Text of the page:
Eating well on the road

Planning on getting out of town this summer? Road trips are a great way to unwind, spend time with family, and see the gorgeous sights of the Pacific Northwest.

Unless you’re careful, though, they’re also a great way to pack on a few extra pounds and derail your usual healthy diet choices. But it doesn’t have to be a losing battle. Before you hit the road, use the following tips to help make your next road trip a healthy one:

1. Plan ahead.

Stock the car with healthy snacks such as fresh or dried fruit, veggie sticks (carrots, bell peppers, sugar snap peas are all great choices), and whole-grain crackers. Make your own trail mix with dried fruit, nuts, and whole-grain cereal (leave out the chocolate—it would just melt and make a mess anyway!).

Measure out higher-calorie snacks like nuts and trail mix into small containers or baggies to help with portion control. Snack bars can be a convenient and portable choice, but make sure they aren’t candy bars in disguise. Larabars are a favorite in my family. I also love individual packets of peanut butter, almond butter, and hummus—convenient choices when you’re on the go! Try them on apple slices, celery, carrots, or crackers.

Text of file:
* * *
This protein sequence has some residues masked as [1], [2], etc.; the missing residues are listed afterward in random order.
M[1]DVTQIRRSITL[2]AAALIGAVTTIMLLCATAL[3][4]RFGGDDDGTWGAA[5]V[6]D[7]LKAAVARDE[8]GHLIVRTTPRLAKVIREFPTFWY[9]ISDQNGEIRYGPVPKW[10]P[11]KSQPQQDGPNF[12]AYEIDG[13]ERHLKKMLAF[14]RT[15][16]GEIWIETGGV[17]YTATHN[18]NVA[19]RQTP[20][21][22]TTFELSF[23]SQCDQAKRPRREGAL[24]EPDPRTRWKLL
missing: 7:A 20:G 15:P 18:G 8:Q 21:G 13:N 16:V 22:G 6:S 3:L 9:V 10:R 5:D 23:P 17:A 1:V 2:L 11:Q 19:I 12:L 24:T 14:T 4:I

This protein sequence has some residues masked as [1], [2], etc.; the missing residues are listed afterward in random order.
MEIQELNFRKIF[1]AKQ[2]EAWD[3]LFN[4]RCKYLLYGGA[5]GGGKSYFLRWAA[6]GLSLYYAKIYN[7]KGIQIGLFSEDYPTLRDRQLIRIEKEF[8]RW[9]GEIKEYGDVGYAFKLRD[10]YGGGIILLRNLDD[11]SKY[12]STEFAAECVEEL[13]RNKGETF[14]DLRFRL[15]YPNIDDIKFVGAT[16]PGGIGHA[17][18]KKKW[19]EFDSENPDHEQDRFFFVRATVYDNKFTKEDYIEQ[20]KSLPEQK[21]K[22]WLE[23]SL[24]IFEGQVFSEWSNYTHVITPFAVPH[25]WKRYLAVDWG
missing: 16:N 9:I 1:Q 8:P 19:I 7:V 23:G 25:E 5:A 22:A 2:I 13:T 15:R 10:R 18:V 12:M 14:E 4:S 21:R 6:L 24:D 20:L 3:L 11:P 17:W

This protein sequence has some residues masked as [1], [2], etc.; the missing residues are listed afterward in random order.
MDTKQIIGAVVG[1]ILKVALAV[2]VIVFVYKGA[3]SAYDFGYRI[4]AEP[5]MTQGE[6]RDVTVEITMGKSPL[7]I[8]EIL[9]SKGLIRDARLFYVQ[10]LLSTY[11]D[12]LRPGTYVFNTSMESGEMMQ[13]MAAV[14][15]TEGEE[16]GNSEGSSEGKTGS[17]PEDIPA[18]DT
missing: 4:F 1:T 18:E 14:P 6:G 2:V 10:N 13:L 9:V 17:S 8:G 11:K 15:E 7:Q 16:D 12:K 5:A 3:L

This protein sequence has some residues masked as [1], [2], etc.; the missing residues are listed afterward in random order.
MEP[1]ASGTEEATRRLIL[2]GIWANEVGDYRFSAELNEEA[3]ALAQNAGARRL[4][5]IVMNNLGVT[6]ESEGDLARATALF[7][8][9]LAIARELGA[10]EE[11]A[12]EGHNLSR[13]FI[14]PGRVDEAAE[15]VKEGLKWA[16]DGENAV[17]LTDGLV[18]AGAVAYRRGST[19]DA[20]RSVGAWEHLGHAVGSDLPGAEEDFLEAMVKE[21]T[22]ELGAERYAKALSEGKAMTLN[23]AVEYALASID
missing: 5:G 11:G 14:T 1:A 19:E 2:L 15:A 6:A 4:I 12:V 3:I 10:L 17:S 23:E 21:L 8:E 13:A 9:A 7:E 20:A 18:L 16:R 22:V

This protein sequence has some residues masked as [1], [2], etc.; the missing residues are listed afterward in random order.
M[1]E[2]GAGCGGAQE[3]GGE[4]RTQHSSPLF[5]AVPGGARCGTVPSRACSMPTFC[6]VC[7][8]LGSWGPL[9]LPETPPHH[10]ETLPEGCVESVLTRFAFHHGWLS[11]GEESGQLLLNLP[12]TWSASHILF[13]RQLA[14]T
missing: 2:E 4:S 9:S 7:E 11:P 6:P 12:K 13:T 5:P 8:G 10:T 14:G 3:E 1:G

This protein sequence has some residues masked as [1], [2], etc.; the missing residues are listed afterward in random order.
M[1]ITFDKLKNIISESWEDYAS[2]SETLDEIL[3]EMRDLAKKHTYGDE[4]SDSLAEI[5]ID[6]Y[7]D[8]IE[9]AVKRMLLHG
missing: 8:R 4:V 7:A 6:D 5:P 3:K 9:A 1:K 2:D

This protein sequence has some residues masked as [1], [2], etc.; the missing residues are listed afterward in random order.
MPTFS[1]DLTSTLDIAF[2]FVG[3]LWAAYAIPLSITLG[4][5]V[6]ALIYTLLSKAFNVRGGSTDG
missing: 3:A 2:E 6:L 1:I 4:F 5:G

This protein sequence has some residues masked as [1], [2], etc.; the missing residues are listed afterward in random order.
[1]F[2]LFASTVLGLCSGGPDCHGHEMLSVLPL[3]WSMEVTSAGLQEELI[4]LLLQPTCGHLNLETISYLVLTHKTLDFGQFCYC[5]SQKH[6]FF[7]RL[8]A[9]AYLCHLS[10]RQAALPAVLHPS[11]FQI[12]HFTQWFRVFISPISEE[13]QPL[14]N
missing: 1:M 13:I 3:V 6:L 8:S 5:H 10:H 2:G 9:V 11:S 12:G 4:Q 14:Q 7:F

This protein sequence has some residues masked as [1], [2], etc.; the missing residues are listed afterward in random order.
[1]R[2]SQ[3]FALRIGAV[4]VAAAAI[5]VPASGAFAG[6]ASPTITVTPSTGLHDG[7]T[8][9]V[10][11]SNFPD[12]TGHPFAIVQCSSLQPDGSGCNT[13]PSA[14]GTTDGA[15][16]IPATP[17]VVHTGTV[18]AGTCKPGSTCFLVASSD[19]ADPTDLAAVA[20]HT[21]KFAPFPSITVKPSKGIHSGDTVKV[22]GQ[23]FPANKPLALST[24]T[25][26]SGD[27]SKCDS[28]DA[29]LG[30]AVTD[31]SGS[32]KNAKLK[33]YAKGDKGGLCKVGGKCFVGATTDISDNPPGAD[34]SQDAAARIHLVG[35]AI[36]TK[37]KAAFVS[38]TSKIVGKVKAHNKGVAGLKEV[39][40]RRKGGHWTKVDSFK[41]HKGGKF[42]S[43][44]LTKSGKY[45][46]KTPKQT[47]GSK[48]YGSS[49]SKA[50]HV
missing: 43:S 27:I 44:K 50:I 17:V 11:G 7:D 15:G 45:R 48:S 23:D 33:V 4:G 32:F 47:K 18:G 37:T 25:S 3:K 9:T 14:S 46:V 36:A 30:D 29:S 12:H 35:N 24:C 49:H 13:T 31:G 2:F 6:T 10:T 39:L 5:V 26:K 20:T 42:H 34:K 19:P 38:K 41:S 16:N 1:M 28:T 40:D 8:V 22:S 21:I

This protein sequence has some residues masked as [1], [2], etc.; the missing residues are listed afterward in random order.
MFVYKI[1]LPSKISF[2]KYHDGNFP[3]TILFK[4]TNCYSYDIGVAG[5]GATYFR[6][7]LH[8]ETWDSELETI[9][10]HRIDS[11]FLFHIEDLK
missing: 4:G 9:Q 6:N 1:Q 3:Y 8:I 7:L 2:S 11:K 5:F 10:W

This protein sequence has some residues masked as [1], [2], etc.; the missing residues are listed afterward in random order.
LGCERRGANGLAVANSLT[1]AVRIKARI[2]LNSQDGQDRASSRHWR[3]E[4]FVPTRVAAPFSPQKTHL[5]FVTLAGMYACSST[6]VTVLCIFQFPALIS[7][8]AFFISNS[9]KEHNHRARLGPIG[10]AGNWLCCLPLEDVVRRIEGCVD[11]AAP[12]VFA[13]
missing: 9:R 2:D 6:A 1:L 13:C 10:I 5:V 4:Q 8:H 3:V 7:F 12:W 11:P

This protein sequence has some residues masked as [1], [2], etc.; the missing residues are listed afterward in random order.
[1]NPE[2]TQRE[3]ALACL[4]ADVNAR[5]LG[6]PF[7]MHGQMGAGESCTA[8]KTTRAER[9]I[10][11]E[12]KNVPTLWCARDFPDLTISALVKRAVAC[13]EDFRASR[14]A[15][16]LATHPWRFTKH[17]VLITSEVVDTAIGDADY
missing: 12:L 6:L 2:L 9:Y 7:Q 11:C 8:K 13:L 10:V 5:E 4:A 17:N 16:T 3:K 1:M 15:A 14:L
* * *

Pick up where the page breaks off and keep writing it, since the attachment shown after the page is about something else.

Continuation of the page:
Bring a small cooler packed with string cheese, edamame, and hummus, and while you’re at it, pack sandwiches to have a picnic lunch at a rest stop. Use the break to take a walk and let the kids run off some energy!

2. Do your homework.

Use your smart phone to find healthier restaurant choices along the way, and check restaurant websites for nutrient info to help make the healthiest selections.

No smart phone? Most restaurants have nutrition data available, so ask to see it before you order. The CalorieKing Calorie, Fat, & Carbohydrate Counter is a great pocket-sized book to keep in your car that lists nutrient info for tens of thousands of foods, including 200 fast-food chains.

Stay tuned for more tips for eating well during your summer travels.

 

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Tracy Severson is an outpatient clinical dietitian at OHSU. She moved to Portland from Tucson in 2010, and has worked at OHSU since 2011.

Tracy works with the OHSU Surgical Weight Reduction clinic and Cardiac Rehab program, and also provides medical nutrition therapy for General Adult Outpatient Clinics at OHSU.

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Comments

  1. Planning ahead is an important part of eating healthy on the road. Then there is no need to stop for fast food.

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Jessica is the Social Media Manager for OHSU.
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